Implementing single sign-on (SSO) - either on a standalone basis or integrated into an IdM system - solves these password-related problems and reduces IT support costs, improves enterprise security, and simplifies password management. An SSO system enables users to access all their applications through a single authentication event. Depending on the solution selected, the SSO could also enable the network administrator to assign and control passwords from a single console, eliminating the need to personally set passwords at each user's workstation. There are several variations on SSO available.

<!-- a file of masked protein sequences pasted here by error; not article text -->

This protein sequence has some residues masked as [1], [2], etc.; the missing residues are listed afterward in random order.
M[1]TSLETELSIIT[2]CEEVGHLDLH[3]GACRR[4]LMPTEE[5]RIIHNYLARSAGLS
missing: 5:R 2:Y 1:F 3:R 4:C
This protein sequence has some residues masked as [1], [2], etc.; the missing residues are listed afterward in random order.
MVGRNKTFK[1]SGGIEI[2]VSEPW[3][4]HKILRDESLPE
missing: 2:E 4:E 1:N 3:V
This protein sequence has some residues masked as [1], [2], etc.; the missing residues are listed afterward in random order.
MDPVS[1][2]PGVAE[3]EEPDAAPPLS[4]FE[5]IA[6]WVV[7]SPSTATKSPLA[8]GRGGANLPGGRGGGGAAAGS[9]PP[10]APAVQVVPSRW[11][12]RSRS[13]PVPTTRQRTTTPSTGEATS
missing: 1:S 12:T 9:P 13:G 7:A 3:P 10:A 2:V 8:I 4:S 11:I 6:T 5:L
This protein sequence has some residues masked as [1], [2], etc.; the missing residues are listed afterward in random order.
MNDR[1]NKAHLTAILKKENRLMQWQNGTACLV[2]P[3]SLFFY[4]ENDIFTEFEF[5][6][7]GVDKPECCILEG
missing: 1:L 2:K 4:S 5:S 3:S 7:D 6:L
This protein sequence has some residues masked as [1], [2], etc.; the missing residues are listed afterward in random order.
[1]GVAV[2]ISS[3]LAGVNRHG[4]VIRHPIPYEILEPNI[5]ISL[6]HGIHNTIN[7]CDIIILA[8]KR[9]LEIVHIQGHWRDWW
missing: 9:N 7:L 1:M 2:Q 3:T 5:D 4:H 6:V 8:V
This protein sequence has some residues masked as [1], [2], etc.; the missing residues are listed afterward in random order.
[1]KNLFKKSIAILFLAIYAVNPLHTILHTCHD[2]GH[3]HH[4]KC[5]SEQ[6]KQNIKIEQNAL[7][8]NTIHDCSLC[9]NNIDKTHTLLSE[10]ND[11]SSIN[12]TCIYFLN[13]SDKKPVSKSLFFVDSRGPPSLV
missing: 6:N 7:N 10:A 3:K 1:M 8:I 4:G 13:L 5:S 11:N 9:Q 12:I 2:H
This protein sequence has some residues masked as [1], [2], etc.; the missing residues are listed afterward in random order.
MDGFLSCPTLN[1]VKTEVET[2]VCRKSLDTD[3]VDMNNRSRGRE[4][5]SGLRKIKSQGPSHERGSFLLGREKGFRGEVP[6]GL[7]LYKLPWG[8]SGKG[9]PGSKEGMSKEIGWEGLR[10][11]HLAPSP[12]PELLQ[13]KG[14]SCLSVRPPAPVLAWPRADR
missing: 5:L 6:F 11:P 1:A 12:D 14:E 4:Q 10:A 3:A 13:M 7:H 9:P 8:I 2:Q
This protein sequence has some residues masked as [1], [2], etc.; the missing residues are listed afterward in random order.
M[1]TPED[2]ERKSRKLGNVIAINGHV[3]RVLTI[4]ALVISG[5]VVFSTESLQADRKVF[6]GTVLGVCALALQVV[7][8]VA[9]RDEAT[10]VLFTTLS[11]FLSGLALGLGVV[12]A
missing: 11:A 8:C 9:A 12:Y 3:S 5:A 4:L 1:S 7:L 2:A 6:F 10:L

Web Single Sign-On A Web based access management solution can include an SSO capability for Web-based applications. With Web-based SSO, the user supplies a credential. The Web server then validates the password with a central credential server. If a match is found, then the user is granted access to the Web-based application or system. With users accessing more and more applications over the internet from application service providers and other sources, Web-based SSO is critical. However, Web-based SSO does not cover password sign-on for non Web based applications such as mainframe and client/server applications. A separate ESSO is often needed for such applications. Password Synchronization Some IdM solutions offer password synchronization, where all applications that the IdM supports share the same password. In password synchronization, a change to a password on a connected system is automatically replicated to all other integrated or supported systems. For end users, synchronization does provide some simplification for their password issues. Even though they still have to type in their user credentials for each application, they can for some applications use the same password. However, relatively few enterprise applications have the interfaces needed to support synchronization. Another weakness of synchronization is that the password to which the applications are synchronized must be set at the weakest capability among all the supported applications. Therefore, all supported applications are susceptible to a security breach based on exploiting this weak password. Hackers can choose to attack the system with the weakest security controls, knowing that the password they obtain can be used on all other synchronized systems, regardless of their security controls. Thus, the security controls of all synchronized applications are reduced to that of the weakest system. In addition, applications that lack the necessary interfaces or are hosted on other networks cannot be supported. Users are still required to log on to all unsupported applications.